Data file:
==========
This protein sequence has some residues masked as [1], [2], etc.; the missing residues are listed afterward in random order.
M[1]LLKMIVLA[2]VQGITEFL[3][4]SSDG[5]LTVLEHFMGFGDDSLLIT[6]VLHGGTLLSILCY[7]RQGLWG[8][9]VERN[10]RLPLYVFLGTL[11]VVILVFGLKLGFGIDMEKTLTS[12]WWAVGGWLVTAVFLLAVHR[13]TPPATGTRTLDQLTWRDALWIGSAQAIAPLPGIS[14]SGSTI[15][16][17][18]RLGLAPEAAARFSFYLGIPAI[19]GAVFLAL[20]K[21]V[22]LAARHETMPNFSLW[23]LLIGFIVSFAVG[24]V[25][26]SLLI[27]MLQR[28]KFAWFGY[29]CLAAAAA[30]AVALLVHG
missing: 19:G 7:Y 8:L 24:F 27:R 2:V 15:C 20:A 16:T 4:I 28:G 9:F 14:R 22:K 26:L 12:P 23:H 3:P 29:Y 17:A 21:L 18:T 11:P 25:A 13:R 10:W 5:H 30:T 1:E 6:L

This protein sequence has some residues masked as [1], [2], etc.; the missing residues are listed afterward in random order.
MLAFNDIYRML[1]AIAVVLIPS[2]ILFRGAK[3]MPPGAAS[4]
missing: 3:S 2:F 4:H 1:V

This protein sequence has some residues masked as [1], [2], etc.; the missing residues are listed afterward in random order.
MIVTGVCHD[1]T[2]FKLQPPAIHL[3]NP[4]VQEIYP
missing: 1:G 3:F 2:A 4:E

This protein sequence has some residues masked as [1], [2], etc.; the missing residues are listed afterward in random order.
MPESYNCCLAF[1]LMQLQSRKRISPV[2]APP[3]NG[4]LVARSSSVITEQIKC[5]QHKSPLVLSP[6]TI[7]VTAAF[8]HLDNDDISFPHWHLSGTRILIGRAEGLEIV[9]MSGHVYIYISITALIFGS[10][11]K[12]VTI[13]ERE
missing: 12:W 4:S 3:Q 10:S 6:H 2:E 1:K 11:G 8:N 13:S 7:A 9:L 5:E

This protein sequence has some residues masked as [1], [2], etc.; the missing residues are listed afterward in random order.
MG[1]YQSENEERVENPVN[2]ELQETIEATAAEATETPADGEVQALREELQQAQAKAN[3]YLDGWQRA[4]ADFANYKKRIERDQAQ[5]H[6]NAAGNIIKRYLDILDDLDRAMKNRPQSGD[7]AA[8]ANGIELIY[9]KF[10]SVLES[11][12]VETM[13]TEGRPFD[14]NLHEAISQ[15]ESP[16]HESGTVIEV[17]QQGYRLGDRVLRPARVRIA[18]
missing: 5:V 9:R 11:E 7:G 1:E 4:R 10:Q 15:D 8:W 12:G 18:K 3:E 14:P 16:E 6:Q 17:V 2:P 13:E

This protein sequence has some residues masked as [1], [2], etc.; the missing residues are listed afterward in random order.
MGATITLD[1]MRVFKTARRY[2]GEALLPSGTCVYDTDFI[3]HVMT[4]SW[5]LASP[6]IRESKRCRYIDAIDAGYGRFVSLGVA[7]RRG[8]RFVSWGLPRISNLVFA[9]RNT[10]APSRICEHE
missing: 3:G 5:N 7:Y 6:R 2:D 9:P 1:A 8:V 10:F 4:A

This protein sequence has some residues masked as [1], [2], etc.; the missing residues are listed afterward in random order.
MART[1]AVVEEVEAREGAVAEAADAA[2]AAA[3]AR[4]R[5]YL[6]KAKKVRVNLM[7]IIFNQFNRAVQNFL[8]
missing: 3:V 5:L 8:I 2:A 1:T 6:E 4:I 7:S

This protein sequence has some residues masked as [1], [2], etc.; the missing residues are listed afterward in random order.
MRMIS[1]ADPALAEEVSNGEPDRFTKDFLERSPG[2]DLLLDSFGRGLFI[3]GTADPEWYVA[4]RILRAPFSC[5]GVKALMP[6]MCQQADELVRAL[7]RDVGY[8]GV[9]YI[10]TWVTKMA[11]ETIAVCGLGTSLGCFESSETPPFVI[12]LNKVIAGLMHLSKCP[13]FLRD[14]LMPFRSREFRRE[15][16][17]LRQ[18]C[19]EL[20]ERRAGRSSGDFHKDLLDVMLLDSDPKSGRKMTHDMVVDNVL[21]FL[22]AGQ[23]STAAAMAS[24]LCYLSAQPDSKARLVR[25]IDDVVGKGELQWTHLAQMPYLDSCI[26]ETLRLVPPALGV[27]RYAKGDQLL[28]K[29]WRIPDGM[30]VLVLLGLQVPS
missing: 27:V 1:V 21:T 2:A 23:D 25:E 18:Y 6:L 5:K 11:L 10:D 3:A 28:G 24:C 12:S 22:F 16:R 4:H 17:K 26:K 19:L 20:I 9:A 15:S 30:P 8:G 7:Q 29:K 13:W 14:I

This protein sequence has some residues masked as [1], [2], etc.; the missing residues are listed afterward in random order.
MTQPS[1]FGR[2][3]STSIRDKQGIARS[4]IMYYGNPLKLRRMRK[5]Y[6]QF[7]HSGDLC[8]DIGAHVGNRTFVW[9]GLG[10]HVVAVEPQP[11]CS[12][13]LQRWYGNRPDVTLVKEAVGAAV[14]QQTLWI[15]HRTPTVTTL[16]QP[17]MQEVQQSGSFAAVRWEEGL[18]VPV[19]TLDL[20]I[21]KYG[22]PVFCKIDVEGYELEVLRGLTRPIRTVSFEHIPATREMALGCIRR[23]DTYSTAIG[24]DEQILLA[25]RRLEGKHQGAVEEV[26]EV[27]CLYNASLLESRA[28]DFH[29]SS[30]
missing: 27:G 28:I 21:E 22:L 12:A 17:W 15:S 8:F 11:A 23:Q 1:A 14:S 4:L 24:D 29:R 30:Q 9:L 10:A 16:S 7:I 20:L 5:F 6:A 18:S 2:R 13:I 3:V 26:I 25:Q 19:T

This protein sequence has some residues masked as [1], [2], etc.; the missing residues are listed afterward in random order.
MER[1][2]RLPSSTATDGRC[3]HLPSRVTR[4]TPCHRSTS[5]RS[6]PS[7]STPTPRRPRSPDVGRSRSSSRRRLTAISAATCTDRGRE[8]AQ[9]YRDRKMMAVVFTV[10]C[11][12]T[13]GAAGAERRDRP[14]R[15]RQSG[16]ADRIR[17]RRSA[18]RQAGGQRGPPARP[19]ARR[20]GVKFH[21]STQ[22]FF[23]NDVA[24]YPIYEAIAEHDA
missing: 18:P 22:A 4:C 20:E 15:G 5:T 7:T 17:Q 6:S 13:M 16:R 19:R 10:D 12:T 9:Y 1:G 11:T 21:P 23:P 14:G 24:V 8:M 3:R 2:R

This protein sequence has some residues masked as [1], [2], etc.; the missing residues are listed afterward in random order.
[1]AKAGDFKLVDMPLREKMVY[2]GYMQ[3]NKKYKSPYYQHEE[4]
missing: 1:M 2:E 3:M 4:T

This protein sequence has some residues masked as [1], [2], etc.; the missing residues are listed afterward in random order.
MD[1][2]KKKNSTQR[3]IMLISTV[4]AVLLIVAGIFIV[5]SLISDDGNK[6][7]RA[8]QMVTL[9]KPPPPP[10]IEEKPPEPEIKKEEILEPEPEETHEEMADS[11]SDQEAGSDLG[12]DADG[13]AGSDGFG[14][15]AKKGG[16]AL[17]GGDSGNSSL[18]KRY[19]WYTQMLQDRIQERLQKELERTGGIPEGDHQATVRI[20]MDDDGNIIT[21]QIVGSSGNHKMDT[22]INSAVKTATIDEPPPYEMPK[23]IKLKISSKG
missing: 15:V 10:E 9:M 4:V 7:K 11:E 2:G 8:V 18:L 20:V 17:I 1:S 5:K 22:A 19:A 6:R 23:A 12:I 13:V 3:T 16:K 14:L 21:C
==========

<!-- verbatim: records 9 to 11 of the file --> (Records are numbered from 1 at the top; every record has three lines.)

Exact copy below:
This protein sequence has some residues masked as [1], [2], etc.; the missing residues are listed afterward in random order.
MTQPS[1]FGR[2][3]STSIRDKQGIARS[4]IMYYGNPLKLRRMRK[5]Y[6]QF[7]HSGDLC[8]DIGAHVGNRTFVW[9]GLG[10]HVVAVEPQP[11]CS[12][13]LQRWYGNRPDVTLVKEAVGAAV[14]QQTLWI[15]HRTPTVTTL[16]QP[17]MQEVQQSGSFAAVRWEEGL[18]VPV[19]TLDL[20]I[21]KYG[22]PVFCKIDVEGYELEVLRGLTRPIRTVSFEHIPATREMALGCIRR[23]DTYSTAIG[24]DEQILLA[25]RRLEGKHQGAVEEV[26]EV[27]CLYNASLLESRA[28]DFH[29]SS[30]
missing: 27:G 28:I 21:E 22:L 12:A 17:W 15:S 8:F 11:A 23:Q 1:A 14:S 4:L 24:D 29:R 30:Q 9:L 10:A 16:S 7:I 20:L 5:F 6:A 18:S 2:R 13:I 3:V 26:I 25:Q 19:T

This protein sequence has some residues masked as [1], [2], etc.; the missing residues are listed afterward in random order.
MER[1][2]RLPSSTATDGRC[3]HLPSRVTR[4]TPCHRSTS[5]RS[6]PS[7]STPTPRRPRSPDVGRSRSSSRRRLTAISAATCTDRGRE[8]AQ[9]YRDRKMMAVVFTV[10]C[11][12]T[13]GAAGAERRDRP[14]R[15]RQSG[16]ADRIR[17]RRSA[18]RQAGGQRGPPARP[19]ARR[20]GVKFH[21]STQ[22]FF[23]NDVA[24]YPIYEAIAEHDA
missing: 18:P 22:A 4:C 20:E 15:G 5:T 7:T 17:Q 6:S 13:M 16:R 19:R 10:D 12:T 9:Y 1:G 11:T 21:P 23:P 14:G 24:V 8:M 3:R 2:R

This protein sequence has some residues masked as [1], [2], etc.; the missing residues are listed afterward in random order.
[1]AKAGDFKLVDMPLREKMVY[2]GYMQ[3]NKKYKSPYYQHEE[4]
missing: 1:M 2:E 3:M 4:T